German hunters hound their leader

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The Independent Online
OPEN SEASON has been declared on the president of the German Hunting Federation, who is under fire from animal lovers for mercilessly liquidating 80 hand-reared wild boar in the Eifel, and is also being sniped at from within his own ranks.

Baron Constantin Heereman von Zuydtwyck stands accused of selling out to the enemy. He has signed a pact with the country's leading environmental pressure group, which if enforced would turn some of Germany's best hunting grounds into animal sanctuaries. As the federation prepares for its general assembly next month, there are calls for the president's resignation.

The crisis within the shooting fraternity is palpable. In these times of a Red-Green government in Berlin, hunters feel more than ever like an endangered species. The countryside is disappearing, and wilderness is being upgraded into national parks at an alarming pace. In these only hounds are allowed to stalk the deer, and no shots may be fired.

Now Baron Heereman has conceded, in the name of his 300,000 members, that their quarry are entitled to a bit of peace. The pact with Germany's Association for the Protection of Nature calls for more national parkland to be put out of the hunters' reach, so that dwindling wildlife populations may breed undisturbed. In return, the conservationists recognise that "hunting can be a legitimate form of land use".

It seemed like a reasonable deal at the time, though the baron is not so sure now. "I did sign it, but it was only a recommendation," he said. "The document is still being worked on."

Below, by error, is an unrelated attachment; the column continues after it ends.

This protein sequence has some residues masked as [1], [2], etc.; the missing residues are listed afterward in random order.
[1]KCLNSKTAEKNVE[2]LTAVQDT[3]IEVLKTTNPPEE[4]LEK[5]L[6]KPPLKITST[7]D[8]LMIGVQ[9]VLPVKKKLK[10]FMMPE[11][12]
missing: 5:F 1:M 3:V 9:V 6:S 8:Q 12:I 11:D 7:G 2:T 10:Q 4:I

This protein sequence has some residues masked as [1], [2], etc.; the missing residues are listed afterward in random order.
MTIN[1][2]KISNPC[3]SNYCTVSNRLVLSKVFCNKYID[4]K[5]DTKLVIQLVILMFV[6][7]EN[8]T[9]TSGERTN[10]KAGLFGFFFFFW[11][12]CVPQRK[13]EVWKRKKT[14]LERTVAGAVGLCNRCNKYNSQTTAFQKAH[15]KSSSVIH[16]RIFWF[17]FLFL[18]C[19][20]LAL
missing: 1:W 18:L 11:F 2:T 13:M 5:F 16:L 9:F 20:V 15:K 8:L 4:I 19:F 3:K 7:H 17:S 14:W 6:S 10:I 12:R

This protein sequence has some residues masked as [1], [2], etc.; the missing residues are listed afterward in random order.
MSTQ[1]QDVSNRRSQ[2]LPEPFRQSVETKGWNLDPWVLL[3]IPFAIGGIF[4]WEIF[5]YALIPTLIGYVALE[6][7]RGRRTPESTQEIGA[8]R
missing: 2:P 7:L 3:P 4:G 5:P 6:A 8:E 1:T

Part of the document, which called for more game sanctuaries, has been rejected by his members point-blank. It especially appalled hunters in Schleswig-Holstein. Already they cannot shoot most of the wildlife in the Wattenmeer, a vast stretch of sea teeming with birds, and the prospect of more restrictions has outraged them.

Baron Heereman is adamant that there is no other way forward. "Land is shrinking," he said. "We must co-operate with conservationists. It is better to talk to one another than to have constant confrontation."

But the majority of his troops are not yet ready for peaceful coexistence, and there has been an outcry, too, in the enemy camp. Hunt saboteurs refuse to acknowledge any convergence of interest with the hunters. They point out that the number of people granted game licences is increasing every year, despite the vanishing wilderness.

In 1997, the last year for which figures are available, Germans bagged 46,000 red deer, 35,200 fallow deer, 360,000 wild boar, 600,000 foxes, a million assorted rabbits and hares, nearly 800,000 wild pigeons and millions of other birds.

With Greens running the environment portfolio in several Land as well as the federal government, such carnage is becoming politically unacceptable. Hunters find themselves striking deals with local politicians, limiting their sport to areas where there is still an abundant supply of game. Baron Heereman himself had to agree to banishing the partridge shoot to just two districts of North Rhine-Westphalia, his home state.

To many of his members, though, such "voluntary agreements" smack of defeatism. Leaders of the federation in Schleswig-Holstein even suspect a sinister plot. Without naming anyone, they say conservationists have infiltrated the organisation, and have reached positions of influence. This is the British situation in reverse, where it is the hunting lobby that is alleged to have targeted the National Trust.

There is no evidence that German animal lovers have successfully subverted the hunters' federation, but feelings are running high nonetheless. Next month's general meeting, traditionally a gentle affair, promises to be stormy, and Baron Heereman is no longer assured of re-election.

His pact, which would have been put forward to the government as a joint action plan, seems destined for the chop, and he may suffer the indignity of being hounded out of office.

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